Volkswagen Says ID.3 Still Coming, Even If It Isn't Ready

Matt Posky
by Matt Posky
volkswagen says id 3 still coming even if it isnt ready

Running a little behind in its electric vehicle program, Volkswagen plans to resume production of its battery-powered ID.3 hatchback this Thursday. This is part of its revised strategy aimed at helping the company endure the bleak outlook created by coronavirus countermeasures that upended the global economy.

Like most automakers, VW will be on the hook for sizable fines in Europe if it fails to improve fleet-wide emissions this year, and it’s now losing cash as factories remain shuttered and consumers hone their social distancing skills.

With the latter problem almost completely out of its grasp, Volkswagen is focusing on making sure the ID.3 lands on the market this summer — even if that means rushing it out the door in a less-than-ideal state. Back in February, it was reported that the model suffered from a glut of software issues (an oddly common issue with the brand’s pre-production EVs) that could force VW to delay the ID.3’s launch. That apparently won’t be an issue, as it’s just going to run with whatever code it has at the ready.

On Wednesday, a Volkswagen informed Automotive News that the converted Zwickau facility it now uses to build electric vehicles for the VW, Audi and Seat brands is a go for assembly. The site will resume production later this week so the ID.3 official debut can move ahead as planned.

“Our target is to deliver the 30,000 ID.3 first-edition pre-booked models to all customers at the same time,” a spokesperson explained.

“Vehicles built will be equipped with whatever version of the software suite is current at the corresponding time of their production and prior to their delivery to customers in summer will receive the latest version. Subsequent to the market launch the digital functions will then continue to be updated in regular increments in the following months.”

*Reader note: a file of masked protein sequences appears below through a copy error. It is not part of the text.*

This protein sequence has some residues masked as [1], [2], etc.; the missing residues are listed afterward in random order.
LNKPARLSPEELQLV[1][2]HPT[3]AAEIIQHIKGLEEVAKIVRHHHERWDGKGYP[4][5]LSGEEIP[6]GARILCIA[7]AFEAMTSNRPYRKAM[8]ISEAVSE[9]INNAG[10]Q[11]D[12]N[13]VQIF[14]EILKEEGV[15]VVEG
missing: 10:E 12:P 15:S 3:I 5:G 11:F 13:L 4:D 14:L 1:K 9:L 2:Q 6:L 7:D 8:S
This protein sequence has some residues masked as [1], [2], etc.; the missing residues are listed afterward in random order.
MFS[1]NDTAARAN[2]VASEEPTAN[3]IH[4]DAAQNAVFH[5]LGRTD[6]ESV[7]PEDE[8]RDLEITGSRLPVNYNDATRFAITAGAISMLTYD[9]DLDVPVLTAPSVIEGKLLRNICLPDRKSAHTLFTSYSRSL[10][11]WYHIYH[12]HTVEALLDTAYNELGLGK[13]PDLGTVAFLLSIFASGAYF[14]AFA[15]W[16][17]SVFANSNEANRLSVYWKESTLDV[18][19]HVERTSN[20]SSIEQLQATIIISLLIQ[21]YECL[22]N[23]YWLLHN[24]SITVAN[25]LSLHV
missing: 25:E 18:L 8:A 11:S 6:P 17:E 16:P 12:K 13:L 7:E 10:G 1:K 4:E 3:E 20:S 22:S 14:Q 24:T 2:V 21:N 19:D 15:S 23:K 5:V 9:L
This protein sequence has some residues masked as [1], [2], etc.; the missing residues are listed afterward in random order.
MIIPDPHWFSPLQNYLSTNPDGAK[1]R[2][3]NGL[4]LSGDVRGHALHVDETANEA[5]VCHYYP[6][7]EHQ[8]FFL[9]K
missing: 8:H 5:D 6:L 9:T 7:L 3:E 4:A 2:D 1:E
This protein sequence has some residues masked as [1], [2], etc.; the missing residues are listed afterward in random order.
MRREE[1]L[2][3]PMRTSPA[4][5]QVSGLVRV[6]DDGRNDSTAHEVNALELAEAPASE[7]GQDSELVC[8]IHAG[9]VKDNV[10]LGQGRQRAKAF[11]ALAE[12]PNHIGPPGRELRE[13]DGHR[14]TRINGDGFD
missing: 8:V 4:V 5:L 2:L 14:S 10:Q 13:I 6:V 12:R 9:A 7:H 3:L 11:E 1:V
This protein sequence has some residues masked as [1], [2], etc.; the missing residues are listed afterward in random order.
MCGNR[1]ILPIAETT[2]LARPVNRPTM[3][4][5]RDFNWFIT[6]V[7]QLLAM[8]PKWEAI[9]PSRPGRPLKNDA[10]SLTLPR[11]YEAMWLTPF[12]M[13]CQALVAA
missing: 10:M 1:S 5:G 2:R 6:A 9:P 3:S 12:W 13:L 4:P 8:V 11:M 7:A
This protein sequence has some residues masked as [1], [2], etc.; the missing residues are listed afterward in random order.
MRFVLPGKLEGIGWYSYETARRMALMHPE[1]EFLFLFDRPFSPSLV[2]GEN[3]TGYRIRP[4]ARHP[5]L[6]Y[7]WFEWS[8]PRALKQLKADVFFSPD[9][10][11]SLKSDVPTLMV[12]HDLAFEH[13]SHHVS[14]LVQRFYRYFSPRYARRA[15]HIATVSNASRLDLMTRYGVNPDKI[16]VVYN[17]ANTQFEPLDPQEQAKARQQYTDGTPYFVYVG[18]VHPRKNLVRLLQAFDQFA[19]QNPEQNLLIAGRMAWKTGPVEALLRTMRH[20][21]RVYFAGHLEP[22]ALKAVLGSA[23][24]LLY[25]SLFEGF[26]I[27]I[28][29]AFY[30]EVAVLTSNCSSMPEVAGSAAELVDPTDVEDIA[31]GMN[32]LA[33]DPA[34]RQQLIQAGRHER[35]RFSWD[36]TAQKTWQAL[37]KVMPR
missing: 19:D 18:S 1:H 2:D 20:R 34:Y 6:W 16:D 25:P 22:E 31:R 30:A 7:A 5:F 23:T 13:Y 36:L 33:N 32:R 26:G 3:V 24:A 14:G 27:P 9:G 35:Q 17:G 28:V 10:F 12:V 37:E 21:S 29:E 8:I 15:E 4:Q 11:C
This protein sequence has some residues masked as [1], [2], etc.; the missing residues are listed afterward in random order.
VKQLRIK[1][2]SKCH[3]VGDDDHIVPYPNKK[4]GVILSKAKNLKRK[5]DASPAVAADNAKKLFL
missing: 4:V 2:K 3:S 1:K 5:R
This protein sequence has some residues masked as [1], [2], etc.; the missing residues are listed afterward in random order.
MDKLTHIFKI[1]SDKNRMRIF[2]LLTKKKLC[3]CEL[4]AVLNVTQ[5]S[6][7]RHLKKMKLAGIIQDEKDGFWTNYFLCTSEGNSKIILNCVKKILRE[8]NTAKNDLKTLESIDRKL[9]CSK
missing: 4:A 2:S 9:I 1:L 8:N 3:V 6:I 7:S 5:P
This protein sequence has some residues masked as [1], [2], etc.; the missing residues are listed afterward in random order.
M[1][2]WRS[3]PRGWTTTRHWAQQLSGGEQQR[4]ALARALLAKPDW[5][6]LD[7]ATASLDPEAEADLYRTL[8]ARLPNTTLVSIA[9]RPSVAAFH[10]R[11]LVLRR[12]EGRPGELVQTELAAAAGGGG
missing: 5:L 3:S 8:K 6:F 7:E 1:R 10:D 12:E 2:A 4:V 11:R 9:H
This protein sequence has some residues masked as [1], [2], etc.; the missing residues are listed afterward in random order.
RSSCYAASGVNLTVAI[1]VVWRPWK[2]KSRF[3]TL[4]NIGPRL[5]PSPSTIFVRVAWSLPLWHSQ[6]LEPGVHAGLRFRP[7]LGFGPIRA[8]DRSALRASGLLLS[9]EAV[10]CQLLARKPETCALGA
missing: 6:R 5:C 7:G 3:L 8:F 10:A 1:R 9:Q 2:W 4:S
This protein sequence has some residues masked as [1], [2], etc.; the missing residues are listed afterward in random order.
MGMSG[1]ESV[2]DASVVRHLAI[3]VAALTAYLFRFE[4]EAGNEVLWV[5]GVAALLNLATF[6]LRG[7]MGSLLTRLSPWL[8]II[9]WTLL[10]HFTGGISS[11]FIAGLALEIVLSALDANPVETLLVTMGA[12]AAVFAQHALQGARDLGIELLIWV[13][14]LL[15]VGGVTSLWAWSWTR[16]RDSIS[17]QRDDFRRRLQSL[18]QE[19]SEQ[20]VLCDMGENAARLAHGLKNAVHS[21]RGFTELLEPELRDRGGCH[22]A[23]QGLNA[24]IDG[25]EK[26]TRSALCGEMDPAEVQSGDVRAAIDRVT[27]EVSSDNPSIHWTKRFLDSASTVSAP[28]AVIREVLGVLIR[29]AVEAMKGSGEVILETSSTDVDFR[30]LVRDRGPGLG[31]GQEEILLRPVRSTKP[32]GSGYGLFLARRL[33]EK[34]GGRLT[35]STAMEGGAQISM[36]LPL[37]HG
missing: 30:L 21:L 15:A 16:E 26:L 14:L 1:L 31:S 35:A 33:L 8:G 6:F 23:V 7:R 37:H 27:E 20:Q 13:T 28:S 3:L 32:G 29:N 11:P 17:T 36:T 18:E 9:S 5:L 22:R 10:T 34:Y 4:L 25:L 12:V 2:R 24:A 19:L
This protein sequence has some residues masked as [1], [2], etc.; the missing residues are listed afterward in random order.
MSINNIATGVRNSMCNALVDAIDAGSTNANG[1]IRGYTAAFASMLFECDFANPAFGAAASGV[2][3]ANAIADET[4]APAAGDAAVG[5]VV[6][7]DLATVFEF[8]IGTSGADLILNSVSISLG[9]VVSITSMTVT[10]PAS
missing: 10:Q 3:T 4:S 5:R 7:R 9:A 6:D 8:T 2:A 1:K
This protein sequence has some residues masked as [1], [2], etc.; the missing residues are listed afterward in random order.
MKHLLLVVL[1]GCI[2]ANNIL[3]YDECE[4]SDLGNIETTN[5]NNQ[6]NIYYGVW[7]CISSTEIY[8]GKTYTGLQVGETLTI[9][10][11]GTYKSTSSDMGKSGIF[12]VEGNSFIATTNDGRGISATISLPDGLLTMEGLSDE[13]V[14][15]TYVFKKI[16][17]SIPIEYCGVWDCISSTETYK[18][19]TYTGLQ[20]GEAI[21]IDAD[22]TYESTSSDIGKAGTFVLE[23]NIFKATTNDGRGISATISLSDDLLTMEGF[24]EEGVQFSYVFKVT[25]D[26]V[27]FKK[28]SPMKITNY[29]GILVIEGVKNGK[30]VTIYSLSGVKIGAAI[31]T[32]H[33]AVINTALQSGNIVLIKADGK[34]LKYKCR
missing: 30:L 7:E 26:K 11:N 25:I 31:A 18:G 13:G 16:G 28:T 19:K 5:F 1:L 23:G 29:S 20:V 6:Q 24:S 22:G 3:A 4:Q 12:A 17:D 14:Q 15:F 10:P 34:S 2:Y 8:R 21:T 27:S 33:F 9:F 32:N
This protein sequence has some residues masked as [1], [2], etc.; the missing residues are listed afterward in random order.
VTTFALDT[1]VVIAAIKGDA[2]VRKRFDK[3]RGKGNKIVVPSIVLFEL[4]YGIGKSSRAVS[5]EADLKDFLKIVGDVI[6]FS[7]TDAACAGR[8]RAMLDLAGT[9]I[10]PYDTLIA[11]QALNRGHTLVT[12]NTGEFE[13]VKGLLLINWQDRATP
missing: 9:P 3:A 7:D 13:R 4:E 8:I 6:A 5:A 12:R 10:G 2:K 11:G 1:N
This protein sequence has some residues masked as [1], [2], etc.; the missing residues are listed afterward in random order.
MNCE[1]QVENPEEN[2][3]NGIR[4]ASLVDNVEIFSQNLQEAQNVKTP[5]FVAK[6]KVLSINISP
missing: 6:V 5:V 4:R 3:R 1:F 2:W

Based on the severity and frequency of February’s claimed software glitches, we’re curious to see how the first batch turns out. Thousands of those cars have already been built and are reportedly being held in storage while employees address technical issues. Worryingly, being manufactured without over-the-air updates seems to have been one of the problems, but our thoughts remain focused on how consumers will respond to this solution. Is this really how people are going to want to buy their cars moving forward?

Volkswagen is asking a lot by delivering a potentially broken product it plans on gradually remedying through months of remote updates. Tesla has shown some of the benefits of connected cars by issuing meaningful over-the-air overhauls that add features or improve performance. That said, Tesla has also shown how easily a corporation can use those same tools against consumers by charging for updates that never come (FSD) or digitally neutering cars on the secondhand market. VW’s willingness to use cutting-edge technologies to deliver an unfinished-sounding product seems wholly unnecessary and sets another lousy precedent for the industry.

Even if the ID.3’s launch isn’t a disaster, Volkswagen still expects customers to pay for the privilege of beta testing its latest model.

[Images: Volkswagen]

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  • Victor Victor on Apr 23, 2020

    Come on people, this is VW. They'll just put a TDi down there with enough sound deadening and say it's an EV.

  • RHD RHD on Apr 23, 2020